Christ: Crucified and Resurrected
April 24, 2011 Sunday School
The final chapter of Matthew’s gospel ought to have the attention of believers. It begins with our Savior’s resurrection and concludes with our marching orders.
Consider, first, some of the events leading up to this account because there is a bit of Genesis here. Having been crucified and laid in the tomb on the sixth day, He finished His work on the sixth day. Rising from the grave on the first day of the week has a parallel with God’s speaking light into existence on the first day of creation.
Women who followed Christ Jesus went very early in the morning after the Sabbath to the tomb where His crucified body had been placed, but Christ was not there.
Matthew describes events before the women arrived by telling us there was a great earthquake, and an angel who came from heaven to roll the stone from the door of the tomb. It is important to note the angel sat on the stone because he was demonstrating that nothing would oppose the resurrection of Jesus. The angel sitting on the stone was a picture of victory.
The sights and sounds of that morning struck fear in the hearts of the guards who had been posted at His tomb. Matthew wrote that the “guards shook for fear of him, and became like dead men.”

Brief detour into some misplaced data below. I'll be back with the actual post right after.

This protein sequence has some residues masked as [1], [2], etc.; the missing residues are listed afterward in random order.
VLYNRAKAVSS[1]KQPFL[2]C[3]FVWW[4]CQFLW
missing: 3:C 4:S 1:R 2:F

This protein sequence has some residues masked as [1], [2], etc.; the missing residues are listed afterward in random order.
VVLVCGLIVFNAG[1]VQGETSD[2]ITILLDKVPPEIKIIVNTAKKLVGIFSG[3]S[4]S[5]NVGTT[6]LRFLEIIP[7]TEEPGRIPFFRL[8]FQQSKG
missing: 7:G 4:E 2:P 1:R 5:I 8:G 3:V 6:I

There are times when people refuse to take Christ Jesus seriously, but there is a time on the horizon when they, like the Roman guards, will take Him most seriously.
“Every knee shall bow to Me, and every tongue shall confess to God,” we are assured in Scripture. When the earthquake came, the world on which those soldiers trusted came loose from its foundations, and they passed out because of their fear.
The women looking to pay their respects at the tomb, however, were comforted by the angel. Jesus was no longer in the tomb because He was alive again. The angel, acting on orders from the Lord, told the women to tell His disciples about their experience at the tomb. Go to Galilee where Christ is, the angel said, and you will see the risen Savior.
While they were on their way to Galilee, Matthew tells us, the guards who had been posted at the tomb told the religious officials what happened, and the officials paid them to lie. If anybody asked what happened to Jesus, they were supposed to say His disciples stole His body while they were asleep.
This is a flimsy lie, at best, since a Roman soldier suffered serious consequences for falling asleep on the job, and because they could not know what happened if they were asleep.
Also, as the women went to tell His disciples the good news, Jesus told them they should all meet Him in Galilee.
They worshipped Jesus when they saw Him, but Matthew says that some doubted. We can only hope the doubters’ eye were fully opened by the evidence they had in front of their eyes.
Finally, Christ Jesus gave the Great Commission, and it remains our commission as well.
The Sunday school lesson is written by Ed Wilcox, pastor of Centerville Baptist Church, Lumberton, N.C. email@example.com.